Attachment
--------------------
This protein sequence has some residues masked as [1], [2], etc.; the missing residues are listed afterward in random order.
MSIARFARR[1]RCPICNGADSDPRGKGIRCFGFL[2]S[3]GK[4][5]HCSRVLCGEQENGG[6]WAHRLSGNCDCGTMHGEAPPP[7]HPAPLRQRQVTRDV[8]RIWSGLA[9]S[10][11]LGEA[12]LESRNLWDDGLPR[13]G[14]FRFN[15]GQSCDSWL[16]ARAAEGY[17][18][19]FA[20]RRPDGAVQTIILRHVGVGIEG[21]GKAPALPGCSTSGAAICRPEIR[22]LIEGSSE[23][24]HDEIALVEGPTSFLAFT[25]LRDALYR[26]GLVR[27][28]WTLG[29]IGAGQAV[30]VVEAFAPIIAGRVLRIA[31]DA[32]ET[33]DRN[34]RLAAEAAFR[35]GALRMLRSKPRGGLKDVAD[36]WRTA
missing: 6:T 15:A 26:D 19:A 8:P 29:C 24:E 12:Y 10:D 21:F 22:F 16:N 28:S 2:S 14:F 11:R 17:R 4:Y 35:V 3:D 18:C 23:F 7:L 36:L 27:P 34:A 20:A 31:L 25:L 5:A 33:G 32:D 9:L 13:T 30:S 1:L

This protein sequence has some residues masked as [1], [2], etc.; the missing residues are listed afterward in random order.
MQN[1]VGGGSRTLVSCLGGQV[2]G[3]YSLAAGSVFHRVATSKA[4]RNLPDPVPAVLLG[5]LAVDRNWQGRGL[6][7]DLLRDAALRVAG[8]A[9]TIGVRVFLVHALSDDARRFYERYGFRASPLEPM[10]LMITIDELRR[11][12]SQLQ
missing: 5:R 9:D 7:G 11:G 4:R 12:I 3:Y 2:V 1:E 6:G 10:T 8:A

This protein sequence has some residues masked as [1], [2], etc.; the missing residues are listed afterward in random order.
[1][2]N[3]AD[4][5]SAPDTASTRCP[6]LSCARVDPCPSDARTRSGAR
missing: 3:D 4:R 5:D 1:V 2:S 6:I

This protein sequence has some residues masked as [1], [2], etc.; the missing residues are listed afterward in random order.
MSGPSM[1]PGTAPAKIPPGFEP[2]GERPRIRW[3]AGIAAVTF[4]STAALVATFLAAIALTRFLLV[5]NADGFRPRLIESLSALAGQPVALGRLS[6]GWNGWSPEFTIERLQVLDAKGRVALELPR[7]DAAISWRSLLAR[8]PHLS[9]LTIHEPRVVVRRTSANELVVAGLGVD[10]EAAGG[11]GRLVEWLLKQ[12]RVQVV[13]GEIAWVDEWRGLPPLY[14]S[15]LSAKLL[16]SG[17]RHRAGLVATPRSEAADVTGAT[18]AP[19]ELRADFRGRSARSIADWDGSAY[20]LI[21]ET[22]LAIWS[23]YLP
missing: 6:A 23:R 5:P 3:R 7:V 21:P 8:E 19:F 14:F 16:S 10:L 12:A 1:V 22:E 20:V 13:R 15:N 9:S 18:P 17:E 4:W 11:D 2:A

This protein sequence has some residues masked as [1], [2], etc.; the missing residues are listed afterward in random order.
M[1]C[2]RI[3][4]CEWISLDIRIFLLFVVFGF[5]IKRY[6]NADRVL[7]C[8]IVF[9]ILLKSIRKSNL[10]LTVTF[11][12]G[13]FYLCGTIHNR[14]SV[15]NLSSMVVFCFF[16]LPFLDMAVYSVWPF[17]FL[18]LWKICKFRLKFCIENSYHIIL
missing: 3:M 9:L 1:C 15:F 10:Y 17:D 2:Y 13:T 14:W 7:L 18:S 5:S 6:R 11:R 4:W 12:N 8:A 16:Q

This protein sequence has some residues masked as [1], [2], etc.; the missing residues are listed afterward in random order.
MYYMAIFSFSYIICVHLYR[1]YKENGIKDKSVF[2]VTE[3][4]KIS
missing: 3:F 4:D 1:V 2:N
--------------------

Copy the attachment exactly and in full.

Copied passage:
This protein sequence has some residues masked as [1], [2], etc.; the missing residues are listed afterward in random order.
MSIARFARR[1]RCPICNGADSDPRGKGIRCFGFL[2]S[3]GK[4][5]HCSRVLCGEQENGG[6]WAHRLSGNCDCGTMHGEAPPP[7]HPAPLRQRQVTRDV[8]RIWSGLA[9]S[10][11]LGEA[12]LESRNLWDDGLPR[13]G[14]FRFN[15]GQSCDSWL[16]ARAAEGY[17][18][19]FA[20]RRPDGAVQTIILRHVGVGIEG[21]GKAPALPGCSTSGAAICRPEIR[22]LIEGSSE[23][24]HDEIALVEGPTSFLAFT[25]LRDALYR[26]GLVR[27][28]WTLG[29]IGAGQAV[30]VVEAFAPIIAGRVLRIA[31]DA[32]ET[33]DRN[34]RLAAEAAFR[35]GALRMLRSKPRGGLKDVAD[36]WRTA
missing: 6:T 15:A 26:D 19:A 8:P 29:C 24:E 12:Y 10:D 21:F 22:F 16:N 28:S 2:S 14:F 11:R 17:R 4:Y 35:V 3:D 18:C 23:F 7:L 36:L 27:P 34:A 20:A 31:L 25:L 5:A 33:G 32:D 9:L 13:T 30:S 1:L

This protein sequence has some residues masked as [1], [2], etc.; the missing residues are listed afterward in random order.
MQN[1]VGGGSRTLVSCLGGQV[2]G[3]YSLAAGSVFHRVATSKA[4]RNLPDPVPAVLLG[5]LAVDRNWQGRGL[6][7]DLLRDAALRVAG[8]A[9]TIGVRVFLVHALSDDARRFYERYGFRASPLEPM[10]LMITIDELRR[11][12]SQLQ
missing: 5:R 9:D 7:G 11:G 4:R 12:I 3:Y 2:V 1:E 6:G 10:T 8:A

This protein sequence has some residues masked as [1], [2], etc.; the missing residues are listed afterward in random order.
[1][2]N[3]AD[4][5]SAPDTASTRCP[6]LSCARVDPCPSDARTRSGAR
missing: 3:D 4:R 5:D 1:V 2:S 6:I

This protein sequence has some residues masked as [1], [2], etc.; the missing residues are listed afterward in random order.
MSGPSM[1]PGTAPAKIPPGFEP[2]GERPRIRW[3]AGIAAVTF[4]STAALVATFLAAIALTRFLLV[5]NADGFRPRLIESLSALAGQPVALGRLS[6]GWNGWSPEFTIERLQVLDAKGRVALELPR[7]DAAISWRSLLAR[8]PHLS[9]LTIHEPRVVVRRTSANELVVAGLGVD[10]EAAGG[11]GRLVEWLLKQ[12]RVQVV[13]GEIAWVDEWRGLPPLY[14]S[15]LSAKLL[16]SG[17]RHRAGLVATPRSEAADVTGAT[18]AP[19]ELRADFRGRSARSIADWDGSAY[20]LI[21]ET[22]LAIWS[23]YLP
missing: 6:A 23:R 5:P 3:R 7:V 21:P 8:E 19:F 14:F 16:S 10:L 12:A 1:V 22:E 20:V 13:R 15:N 9:S 18:P 17:E 4:W 11:D 2:A

This protein sequence has some residues masked as [1], [2], etc.; the missing residues are listed afterward in random order.
M[1]C[2]RI[3][4]CEWISLDIRIFLLFVVFGF[5]IKRY[6]NADRVL[7]C[8]IVF[9]ILLKSIRKSNL[10]LTVTF[11][12]G[13]FYLCGTIHNR[14]SV[15]NLSSMVVFCFF[16]LPFLDMAVYSVWPF[17]FL[18]LWKICKFRLKFCIENSYHIIL
missing: 3:M 9:L 1:C 15:F 10:Y 17:D 2:Y 13:T 14:W 7:L 18:S 5:S 6:R 11:R 4:W 12:N 8:A 16:Q

This protein sequence has some residues masked as [1], [2], etc.; the missing residues are listed afterward in random order.
MYYMAIFSFSYIICVHLYR[1]YKENGIKDKSVF[2]VTE[3][4]KIS
missing: 3:F 4:D 1:V 2:N